St. Louis Cathedral New Orleans

St. Louis Cathedral New Orleans
St. Louis Cathedral New Orleans
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This great temple located in the historic heart of the city of New Orleans embodies a thousand wonders because this city and the entire state of Louisiana is different from the rest of the territory of United States. And it is that we are before a building that began to be built in the 18th century and what makes it the temple of the oldest Catholics in the whole country. Something that has a lot to do with the colonial past of Louisiana in which Spain and especially France have so much to do.

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St. Louis Cathedral in New Orleans

In fact, both the name of the state and the saint to whom the New Orleans Cathedral is dedicated is a tribute to King Louis IX of France. A deeply Catholic 13th century king, and under whose reign the beautiful Holy Chapel began to be built in Paris or the Seventh Crusades were promoted. All of them reasons that caused this monarch to be sanctified and to be known as San Luis.

And of course in the great temple of New Orleans he is abundantly remembered, above all by recounting some of the episodes of his life in the spectacular stained glass windows that bathe its interior in light. Those stained glass windows are one more feature that links this church to the Neo-Gothic style, but the truth is that stylistically it is quite a unique building, which is mainly due to its long history of constructionand reconstructions.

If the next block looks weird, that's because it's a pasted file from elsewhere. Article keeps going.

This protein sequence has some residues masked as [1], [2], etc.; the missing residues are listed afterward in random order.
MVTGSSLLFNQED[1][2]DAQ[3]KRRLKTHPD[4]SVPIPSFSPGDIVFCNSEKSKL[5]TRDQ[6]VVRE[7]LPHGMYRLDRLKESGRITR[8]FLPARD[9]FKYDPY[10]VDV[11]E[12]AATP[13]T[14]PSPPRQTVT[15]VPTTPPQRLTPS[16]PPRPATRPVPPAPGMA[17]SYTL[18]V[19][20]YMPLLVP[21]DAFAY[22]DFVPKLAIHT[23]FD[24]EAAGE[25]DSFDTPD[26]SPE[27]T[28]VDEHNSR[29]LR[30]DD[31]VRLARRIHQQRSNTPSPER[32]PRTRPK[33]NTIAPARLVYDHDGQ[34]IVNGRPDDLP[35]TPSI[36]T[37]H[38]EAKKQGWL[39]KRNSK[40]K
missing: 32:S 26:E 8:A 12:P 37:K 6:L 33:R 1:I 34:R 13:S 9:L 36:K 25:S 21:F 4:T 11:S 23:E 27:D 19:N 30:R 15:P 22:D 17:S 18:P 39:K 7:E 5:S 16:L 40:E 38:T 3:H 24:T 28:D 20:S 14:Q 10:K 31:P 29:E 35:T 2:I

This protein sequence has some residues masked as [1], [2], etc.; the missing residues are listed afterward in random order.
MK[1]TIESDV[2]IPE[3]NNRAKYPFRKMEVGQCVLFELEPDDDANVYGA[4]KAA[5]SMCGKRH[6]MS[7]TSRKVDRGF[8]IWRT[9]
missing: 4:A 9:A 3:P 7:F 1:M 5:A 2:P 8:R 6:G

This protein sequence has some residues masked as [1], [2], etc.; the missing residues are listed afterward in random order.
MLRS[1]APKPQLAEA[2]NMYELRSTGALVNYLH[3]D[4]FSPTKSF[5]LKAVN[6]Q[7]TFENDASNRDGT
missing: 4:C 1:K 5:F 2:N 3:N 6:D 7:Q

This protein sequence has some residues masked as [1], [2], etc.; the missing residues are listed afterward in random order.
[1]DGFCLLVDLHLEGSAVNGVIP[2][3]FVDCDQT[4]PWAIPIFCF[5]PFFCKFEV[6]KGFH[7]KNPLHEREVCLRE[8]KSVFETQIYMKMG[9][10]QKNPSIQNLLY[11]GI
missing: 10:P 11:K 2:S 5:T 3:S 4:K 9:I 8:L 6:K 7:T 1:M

Its origins date back to the early years of the 18th century, when the first temple with a wooden structure was built. But very soon that building would be modified with a new material: brick. It would remain so for much of the century, but in 1788 it was destroyed by a great fire.

During those years, Louisiana was under Spanish rule, and practically as soon as the flames of that fire were put out, its reconstruction began and in 1793 it reached the rank of a cathedral. The general lines of the floor plan are preserved from that temple, but the truth is that in the mid-nineteenth century, New Orleans being again in the hands of the French, a profound reform was undertaken.

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Interior of St. Louis Cathedral

There were various changes in the construction but the most striking were in its façade. For example, three great towers can be distinguished there. Well, originally they were covered with domes. However, in 1851 they were exchanged for those spindly spiers of neo-Gothic reminiscence. This contrasts quite a bit not only with the white color of the rest of the façade, but also with the neoclassical style predominant in it. Although it is true, that originally it was even more so with a more closed pediment, instead of this succession of floors and pilasters.

However, that classic air of the façade somehow extends into the interior space of 3 naves and two floors created from a structure of columns, lintelsand the central vault. Something quite simple that contrasts with the lively rococo altar of the chancel.

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